Los Angeles came out playing intense, focused defense. LeBron and Danny Green were getting into the body of Jimmy Butler, forcing him left (he prefers to drive right) and trapping him when Butler did go right. LeBron took it upon himself to make sure Butler — who was sensational in the Heat’s two wins in this series — would not beat the Lakers again.

Butler also looked like his legs were dead, having never fully recovered from his 47-minutes all-out effort in Game 5. He finished with 12 points on 5-of-10 shooting, with eight assists.

Without Butler creating shots the Heat offense stalled, plus they missed some shots right at the rim and a couple of wide-open threes early.

The Lakers took those shots and ran, and even in the half-court LeBron was playing downhill and attacking the rim — 18 of the Lakers first 28 points came in the paint. The Lakers started the game 11-of-11 in shots at the rim. Los Angeles has thrived all season by getting into the paint, and they finished with 52 in this game. When that happens, Los Angeles is almost impossible to beat.

The Lakers led 28-20 after one quarter but turned the game into a rout in the second quarter, taking the quarter 36-16. The Lakers held the Heat to 30.7% shooting, including 1-of-7 from three, in the quarter.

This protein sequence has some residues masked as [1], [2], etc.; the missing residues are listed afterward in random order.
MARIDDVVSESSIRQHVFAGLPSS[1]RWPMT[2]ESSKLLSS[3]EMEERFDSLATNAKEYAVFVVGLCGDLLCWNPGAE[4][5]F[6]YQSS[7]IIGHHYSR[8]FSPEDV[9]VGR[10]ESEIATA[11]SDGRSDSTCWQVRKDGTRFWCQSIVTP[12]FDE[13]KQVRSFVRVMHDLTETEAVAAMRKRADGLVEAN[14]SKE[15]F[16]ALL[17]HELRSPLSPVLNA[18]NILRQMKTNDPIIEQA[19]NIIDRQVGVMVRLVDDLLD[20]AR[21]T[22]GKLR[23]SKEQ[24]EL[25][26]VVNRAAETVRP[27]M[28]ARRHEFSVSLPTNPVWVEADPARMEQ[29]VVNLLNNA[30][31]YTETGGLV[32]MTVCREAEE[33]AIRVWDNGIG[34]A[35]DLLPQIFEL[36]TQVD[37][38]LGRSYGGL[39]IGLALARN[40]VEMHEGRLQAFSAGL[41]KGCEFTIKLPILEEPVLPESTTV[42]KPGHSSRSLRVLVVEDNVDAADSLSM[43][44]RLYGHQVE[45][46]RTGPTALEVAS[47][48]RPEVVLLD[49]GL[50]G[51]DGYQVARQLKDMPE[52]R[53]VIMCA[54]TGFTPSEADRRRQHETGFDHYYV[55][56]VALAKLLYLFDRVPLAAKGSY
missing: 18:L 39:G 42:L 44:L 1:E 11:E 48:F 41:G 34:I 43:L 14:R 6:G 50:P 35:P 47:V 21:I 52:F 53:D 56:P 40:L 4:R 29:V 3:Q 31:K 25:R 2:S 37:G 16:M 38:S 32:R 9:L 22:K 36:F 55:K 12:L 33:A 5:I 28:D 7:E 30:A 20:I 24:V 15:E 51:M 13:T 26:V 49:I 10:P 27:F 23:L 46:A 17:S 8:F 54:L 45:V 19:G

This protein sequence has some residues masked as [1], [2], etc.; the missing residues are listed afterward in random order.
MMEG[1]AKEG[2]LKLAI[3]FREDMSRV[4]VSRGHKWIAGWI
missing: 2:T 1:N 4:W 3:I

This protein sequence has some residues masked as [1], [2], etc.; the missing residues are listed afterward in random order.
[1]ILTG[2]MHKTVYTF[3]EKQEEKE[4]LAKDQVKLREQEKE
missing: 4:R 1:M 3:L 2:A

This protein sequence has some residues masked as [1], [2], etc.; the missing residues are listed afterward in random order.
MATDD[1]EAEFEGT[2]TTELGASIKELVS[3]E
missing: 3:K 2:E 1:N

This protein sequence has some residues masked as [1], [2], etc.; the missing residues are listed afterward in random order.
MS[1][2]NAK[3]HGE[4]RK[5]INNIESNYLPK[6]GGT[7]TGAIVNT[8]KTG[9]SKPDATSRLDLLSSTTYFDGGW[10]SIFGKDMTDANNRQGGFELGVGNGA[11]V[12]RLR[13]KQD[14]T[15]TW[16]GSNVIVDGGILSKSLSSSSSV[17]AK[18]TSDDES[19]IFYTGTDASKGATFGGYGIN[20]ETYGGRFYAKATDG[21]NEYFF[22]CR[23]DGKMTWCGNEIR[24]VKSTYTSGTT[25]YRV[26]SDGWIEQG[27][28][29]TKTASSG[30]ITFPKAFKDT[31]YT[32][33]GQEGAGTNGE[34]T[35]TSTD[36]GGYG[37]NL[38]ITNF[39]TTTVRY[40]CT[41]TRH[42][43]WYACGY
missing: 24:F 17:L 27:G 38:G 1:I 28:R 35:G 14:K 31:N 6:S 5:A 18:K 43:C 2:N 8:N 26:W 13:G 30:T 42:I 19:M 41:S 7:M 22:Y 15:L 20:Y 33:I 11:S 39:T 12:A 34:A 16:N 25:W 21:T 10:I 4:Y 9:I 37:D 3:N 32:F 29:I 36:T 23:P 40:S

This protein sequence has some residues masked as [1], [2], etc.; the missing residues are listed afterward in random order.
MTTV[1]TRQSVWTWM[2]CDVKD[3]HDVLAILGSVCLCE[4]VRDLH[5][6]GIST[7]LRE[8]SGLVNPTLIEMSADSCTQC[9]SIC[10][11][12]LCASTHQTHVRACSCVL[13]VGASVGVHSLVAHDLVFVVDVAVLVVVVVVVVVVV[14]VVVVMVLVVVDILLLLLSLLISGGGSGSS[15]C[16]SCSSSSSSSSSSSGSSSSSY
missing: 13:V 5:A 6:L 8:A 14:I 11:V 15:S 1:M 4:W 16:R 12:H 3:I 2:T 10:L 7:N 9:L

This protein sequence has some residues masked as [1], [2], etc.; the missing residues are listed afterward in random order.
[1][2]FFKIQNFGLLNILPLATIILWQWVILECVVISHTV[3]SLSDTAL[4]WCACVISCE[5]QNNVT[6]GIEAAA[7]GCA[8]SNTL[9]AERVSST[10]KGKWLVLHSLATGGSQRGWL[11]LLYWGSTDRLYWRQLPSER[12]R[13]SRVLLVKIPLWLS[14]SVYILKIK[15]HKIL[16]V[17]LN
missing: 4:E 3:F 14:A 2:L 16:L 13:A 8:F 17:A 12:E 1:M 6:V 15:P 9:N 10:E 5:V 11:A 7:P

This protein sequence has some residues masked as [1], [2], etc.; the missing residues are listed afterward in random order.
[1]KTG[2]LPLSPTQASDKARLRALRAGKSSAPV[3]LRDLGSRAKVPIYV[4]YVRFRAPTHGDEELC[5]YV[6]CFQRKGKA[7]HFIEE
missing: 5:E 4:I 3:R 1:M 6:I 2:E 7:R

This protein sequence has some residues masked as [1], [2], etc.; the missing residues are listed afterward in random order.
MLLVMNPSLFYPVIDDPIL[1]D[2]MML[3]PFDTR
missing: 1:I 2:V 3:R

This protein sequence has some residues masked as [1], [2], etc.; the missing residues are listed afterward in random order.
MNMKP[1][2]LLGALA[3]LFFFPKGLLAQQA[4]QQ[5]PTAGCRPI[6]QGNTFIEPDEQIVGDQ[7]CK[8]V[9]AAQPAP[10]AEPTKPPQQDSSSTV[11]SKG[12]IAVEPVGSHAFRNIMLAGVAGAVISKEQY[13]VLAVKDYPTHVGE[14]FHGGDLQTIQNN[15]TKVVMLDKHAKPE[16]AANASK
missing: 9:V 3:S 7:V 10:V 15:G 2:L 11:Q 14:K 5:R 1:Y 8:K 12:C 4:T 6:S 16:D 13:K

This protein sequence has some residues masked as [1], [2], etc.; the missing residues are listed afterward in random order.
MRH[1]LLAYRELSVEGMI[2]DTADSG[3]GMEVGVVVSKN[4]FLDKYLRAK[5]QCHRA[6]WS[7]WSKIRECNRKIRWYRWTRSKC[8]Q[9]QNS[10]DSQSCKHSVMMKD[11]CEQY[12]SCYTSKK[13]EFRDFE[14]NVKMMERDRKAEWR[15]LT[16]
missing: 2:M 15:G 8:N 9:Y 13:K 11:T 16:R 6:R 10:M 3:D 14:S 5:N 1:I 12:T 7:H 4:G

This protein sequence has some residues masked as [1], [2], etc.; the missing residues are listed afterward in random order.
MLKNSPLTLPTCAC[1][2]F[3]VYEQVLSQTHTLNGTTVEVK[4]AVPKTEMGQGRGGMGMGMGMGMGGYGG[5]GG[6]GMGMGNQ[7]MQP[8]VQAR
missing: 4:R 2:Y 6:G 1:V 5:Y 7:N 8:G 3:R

The Lakers led by 30 at one point in the second, by 28 at halftime, and the second half felt like an obligation to get through.

Anthony Davis finished with 19 points and 15 rebounds, and Rajon Rondo came off the bench and shot 8-of-11 to finish with 19 points. Every move coach Frank Vogel made — such as starting Alex Caruso over Dwight Howard — worked.

Miami showed some fight and cut the lead down to 21 at one point, and they made the score respectable in garbage time, but the outcome of this game was never in doubt.

Bam Adebayo had a strong game with 25 points on 10-of-15 shooting for Miami. Jae Crowder and Butler each had a dozen points.

In the end, Miami just didn’t have the energy to match the Lakers’ talent once again — and when LeBron is playing like a legend, it may not have mattered anyway. The good people of Miami have seen him do that before.

What will Rockets do at trade deadline? Send out Gordon? Bring in Collins?

Minnesota Timberwolves v Houston Rockets